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Coop insultion and ventilation adice needed

post #1 of 3
Thread Starter 
Some background: we have an 8x8x8 coop made of plywood and 2x4's. Deep litter method with shavings and a deep top layer of hay. Food and water inside the coop since our chickens refuse to leave it (!). 10 chickens and 2 ducks. We have ventilation at the top in a corner. No drafts. (The coop was pretty rushed) We have a new one we can put together as soon as it warms up.

Saturday is supposed to get to a low of -25 so we put up foam board insulation inside on 3 walls, (not the wall with the door yet, we will tomorrow) 5 feet up and covered with empty feed bags.

Questions: Should we buy more insulation? Do the whole coop? Plastic the outside? More ventilation? I want to keep them from suffering without a heat lamp, I do not want fire and electricity isn't really an option, any advice is greatly appreciated.
Edited by SBmember - 12/16/16 at 4:13am
post #2 of 3
This looks like a duplicate thread. The original with some responses is here:

http://www.backyardchickens.com/t/1145331/winter-coop-advice-insulation#post_17851220
post #3 of 3

Where do you live to get a low of -25 this time of year? We only hit -8 F this morning. Oh wait, I get it. Your in Canada and use that easy system of 0 is freezing and 100 boils water. So my low this morning is on par with yours if indeed your Celcius (-8F = -22C). My coop is unheated and uninsulated.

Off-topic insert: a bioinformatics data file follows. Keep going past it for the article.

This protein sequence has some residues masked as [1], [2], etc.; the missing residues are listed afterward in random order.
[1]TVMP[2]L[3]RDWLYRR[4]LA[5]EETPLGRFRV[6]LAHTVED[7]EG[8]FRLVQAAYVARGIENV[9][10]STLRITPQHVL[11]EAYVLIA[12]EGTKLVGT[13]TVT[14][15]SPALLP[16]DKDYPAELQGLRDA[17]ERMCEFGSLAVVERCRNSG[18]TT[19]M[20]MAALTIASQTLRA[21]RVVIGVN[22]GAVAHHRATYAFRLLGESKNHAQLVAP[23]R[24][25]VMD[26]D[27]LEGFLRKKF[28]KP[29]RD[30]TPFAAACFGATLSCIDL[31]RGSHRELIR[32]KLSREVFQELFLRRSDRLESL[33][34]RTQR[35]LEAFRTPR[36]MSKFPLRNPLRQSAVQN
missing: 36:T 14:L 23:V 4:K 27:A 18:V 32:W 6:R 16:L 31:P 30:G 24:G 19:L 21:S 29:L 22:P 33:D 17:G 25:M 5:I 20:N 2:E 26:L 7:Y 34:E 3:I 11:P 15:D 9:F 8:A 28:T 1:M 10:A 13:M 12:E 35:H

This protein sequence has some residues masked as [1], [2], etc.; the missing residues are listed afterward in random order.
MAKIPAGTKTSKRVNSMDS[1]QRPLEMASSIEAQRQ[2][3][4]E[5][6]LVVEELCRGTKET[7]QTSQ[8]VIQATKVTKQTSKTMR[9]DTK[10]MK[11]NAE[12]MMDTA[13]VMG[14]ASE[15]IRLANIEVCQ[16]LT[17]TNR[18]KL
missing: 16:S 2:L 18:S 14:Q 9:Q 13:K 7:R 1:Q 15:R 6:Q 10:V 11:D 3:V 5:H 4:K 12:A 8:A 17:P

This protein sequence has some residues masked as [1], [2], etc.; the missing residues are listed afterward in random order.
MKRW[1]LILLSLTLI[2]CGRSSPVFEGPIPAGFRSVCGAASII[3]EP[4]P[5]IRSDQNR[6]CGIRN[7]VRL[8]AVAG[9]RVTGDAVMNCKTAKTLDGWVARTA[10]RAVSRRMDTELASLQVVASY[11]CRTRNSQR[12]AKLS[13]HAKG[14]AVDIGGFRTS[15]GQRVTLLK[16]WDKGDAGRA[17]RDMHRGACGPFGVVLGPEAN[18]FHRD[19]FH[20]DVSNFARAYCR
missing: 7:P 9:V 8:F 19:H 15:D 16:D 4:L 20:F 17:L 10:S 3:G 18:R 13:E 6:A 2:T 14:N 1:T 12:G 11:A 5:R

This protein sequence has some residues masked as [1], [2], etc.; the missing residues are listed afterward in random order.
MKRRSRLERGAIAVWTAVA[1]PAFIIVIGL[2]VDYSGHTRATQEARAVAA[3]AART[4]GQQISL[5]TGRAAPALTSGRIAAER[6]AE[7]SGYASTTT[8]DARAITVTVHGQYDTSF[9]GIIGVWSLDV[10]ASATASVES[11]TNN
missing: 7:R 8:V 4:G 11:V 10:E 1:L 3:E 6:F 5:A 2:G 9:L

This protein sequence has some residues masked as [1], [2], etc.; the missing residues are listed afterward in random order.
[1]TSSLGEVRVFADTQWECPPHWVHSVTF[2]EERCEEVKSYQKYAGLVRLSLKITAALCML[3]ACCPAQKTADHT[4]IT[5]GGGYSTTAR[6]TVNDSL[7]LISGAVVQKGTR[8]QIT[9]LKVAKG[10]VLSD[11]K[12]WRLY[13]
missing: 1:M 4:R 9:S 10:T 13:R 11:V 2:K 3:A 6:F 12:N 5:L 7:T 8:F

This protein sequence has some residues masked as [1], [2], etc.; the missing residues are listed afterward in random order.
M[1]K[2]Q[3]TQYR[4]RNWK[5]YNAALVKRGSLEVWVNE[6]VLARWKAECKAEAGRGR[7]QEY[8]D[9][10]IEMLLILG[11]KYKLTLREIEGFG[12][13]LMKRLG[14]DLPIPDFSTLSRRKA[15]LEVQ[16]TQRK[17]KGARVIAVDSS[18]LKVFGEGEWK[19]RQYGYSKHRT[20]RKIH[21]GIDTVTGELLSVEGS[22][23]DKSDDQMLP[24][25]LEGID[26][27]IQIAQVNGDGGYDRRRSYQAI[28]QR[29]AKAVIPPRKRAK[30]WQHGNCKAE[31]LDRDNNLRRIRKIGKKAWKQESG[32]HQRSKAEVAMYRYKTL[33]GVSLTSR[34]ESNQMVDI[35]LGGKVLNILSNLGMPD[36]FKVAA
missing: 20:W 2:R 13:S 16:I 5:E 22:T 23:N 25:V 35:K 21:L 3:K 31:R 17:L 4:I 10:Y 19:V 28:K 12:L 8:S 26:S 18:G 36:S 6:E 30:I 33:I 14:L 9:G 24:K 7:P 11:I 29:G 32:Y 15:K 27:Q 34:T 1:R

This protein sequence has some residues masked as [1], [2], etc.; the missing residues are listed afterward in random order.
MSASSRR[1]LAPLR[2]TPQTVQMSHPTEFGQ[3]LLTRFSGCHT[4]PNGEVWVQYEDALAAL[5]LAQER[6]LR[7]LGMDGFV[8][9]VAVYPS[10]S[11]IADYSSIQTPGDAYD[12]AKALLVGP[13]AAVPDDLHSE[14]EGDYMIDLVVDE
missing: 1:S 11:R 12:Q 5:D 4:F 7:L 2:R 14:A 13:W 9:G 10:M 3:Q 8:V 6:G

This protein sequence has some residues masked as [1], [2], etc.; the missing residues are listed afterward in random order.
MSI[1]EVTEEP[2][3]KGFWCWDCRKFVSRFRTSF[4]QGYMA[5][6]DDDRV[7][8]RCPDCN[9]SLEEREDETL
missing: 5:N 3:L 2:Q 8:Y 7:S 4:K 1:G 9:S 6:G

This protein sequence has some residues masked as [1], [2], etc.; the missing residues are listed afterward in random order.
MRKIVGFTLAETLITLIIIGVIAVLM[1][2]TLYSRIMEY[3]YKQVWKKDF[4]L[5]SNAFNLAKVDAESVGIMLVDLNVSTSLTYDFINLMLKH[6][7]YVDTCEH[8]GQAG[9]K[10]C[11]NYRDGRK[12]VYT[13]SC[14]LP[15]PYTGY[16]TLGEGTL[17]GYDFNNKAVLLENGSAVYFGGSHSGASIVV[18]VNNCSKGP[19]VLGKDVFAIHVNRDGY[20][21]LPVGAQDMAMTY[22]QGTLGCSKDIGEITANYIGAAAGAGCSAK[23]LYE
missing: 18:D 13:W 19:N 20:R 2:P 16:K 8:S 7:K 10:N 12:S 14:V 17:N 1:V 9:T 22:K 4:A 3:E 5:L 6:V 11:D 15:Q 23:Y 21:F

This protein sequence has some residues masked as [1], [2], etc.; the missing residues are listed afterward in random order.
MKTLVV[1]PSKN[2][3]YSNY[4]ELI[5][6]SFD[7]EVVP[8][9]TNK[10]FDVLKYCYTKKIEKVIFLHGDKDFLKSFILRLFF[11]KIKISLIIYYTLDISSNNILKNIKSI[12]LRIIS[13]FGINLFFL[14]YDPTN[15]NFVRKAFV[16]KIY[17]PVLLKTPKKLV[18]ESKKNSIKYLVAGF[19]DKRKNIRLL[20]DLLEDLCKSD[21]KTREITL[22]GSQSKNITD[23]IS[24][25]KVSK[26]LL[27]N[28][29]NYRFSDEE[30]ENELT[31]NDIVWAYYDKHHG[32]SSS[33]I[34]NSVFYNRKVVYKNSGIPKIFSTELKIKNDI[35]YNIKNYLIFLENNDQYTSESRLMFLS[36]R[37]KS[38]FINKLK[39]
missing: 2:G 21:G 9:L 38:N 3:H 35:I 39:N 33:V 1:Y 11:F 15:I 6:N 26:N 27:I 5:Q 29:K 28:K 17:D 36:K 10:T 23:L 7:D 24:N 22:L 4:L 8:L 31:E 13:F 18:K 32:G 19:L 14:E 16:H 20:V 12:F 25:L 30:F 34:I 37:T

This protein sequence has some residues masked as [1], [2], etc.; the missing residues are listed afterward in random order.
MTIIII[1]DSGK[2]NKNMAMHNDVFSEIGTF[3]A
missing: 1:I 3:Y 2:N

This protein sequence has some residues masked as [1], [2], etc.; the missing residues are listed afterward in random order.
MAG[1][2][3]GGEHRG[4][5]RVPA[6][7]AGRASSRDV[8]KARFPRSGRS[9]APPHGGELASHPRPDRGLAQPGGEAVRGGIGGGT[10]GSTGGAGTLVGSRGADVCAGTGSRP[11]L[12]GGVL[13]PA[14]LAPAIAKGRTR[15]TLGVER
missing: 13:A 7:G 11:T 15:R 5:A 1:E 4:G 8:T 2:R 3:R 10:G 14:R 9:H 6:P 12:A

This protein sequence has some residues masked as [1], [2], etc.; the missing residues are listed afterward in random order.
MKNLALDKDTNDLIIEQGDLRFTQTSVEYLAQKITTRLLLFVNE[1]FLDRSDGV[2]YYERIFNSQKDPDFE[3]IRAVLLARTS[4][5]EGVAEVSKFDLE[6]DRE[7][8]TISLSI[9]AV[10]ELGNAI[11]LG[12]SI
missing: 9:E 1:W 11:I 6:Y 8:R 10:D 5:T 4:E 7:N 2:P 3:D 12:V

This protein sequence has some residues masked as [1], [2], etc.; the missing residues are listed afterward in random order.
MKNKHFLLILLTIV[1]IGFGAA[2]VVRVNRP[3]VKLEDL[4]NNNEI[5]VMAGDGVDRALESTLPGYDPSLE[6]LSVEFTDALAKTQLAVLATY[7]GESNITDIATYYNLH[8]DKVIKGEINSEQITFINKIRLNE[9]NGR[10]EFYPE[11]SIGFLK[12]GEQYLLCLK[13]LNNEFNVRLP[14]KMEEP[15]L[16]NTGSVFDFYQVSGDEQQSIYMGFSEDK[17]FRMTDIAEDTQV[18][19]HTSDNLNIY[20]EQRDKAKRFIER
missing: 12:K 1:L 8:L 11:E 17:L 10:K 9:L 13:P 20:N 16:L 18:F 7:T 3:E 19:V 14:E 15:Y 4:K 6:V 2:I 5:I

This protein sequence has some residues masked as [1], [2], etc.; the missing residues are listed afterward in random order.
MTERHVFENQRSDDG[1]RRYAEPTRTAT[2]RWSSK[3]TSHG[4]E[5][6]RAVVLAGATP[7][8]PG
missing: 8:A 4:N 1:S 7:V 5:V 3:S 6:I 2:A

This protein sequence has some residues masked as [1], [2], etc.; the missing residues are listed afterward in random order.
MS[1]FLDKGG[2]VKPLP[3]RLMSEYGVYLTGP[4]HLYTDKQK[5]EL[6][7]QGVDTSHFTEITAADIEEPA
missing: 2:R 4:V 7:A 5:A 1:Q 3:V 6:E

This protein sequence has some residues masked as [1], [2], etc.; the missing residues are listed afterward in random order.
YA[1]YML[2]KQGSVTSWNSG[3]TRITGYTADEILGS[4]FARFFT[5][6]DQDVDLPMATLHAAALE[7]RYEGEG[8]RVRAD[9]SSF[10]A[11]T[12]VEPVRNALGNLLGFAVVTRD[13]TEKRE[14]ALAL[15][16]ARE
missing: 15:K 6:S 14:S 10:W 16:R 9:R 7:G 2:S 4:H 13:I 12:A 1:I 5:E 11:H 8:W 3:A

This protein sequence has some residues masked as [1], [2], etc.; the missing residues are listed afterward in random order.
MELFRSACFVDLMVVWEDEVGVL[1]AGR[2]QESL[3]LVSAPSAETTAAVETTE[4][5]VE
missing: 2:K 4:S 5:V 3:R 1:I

I'd like to see a picture or have a better description of your ventilation system. To me as described so far it doesn't sound like enough. If the moisture of coop is not dispelled (vented out) enough large combed chickens will experience frostbite at freezing point of water. Too many warm bodies in a poorly vented room will produce a lot of moisture. The humidity level and temperature to make frost are hand and hand. Lower the humidity in the coop and it can withstand lower temperatures before producing frost. 

 

I suppose I can say a bit more on ventilation. There are two methods of ventilation. First being a huge opening for passive air exchange. Cold weather that is not an option unless your coop is large enough to have the roosts far enough back from the hardware clothed south facing wall that wind isn't an issue. Look up Woods Style Coop designs. Really nice for large coops and cold climates. The other type of ventilation is to have an inlet and outlet. Via convection air is pulled in the lower inlet and forced out the higher outlet. The physical action is forced air without fans. You get quite an increase in air flow by laws of physics not fans or large openings. If there is enough of a pitch to your roof then inlets are on the lower eve and outlet higher eve, or if a gabled roof inlets both eves and outlets both gable ends. Ventilation made easy is a single slant roof with plywood sheathing lower by 2-3 inches under top and bottom of slant roof. Cover openings with hardware cloth. So the roof joist would be the opening depth, either 2x4 laid flat (1.5 inches) or 2x4 upright (3.5 inches). The longer roof board makes for the spacer on top of the end wall.


Edited by Egghead_Jr - 12/16/16 at 5:14am

Everybody talks about the weather, but nobody does anything about it.

 

-Charles Dudley Warner

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Everybody talks about the weather, but nobody does anything about it.

 

-Charles Dudley Warner

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